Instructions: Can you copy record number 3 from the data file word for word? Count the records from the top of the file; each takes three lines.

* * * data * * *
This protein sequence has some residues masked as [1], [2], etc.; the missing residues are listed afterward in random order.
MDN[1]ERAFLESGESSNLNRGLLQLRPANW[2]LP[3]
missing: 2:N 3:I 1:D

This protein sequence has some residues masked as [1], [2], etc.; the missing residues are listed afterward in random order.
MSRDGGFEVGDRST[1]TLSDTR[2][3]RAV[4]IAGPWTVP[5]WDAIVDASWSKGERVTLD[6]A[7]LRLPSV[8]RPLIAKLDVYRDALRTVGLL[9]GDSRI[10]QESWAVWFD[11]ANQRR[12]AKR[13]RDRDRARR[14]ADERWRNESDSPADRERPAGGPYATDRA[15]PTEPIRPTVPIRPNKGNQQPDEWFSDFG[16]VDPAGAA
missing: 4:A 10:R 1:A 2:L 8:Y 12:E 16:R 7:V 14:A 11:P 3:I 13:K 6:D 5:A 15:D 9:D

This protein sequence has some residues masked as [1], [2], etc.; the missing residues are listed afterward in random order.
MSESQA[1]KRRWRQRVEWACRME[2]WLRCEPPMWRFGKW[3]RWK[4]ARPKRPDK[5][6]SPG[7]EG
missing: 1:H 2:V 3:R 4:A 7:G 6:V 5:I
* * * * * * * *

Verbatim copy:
This protein sequence has some residues masked as [1], [2], etc.; the missing residues are listed afterward in random order.
MSESQA[1]KRRWRQRVEWACRME[2]WLRCEPPMWRFGKW[3]RWK[4]ARPKRPDK[5][6]SPG[7]EG
missing: 1:H 2:V 3:R 4:A 7:G 6:V 5:I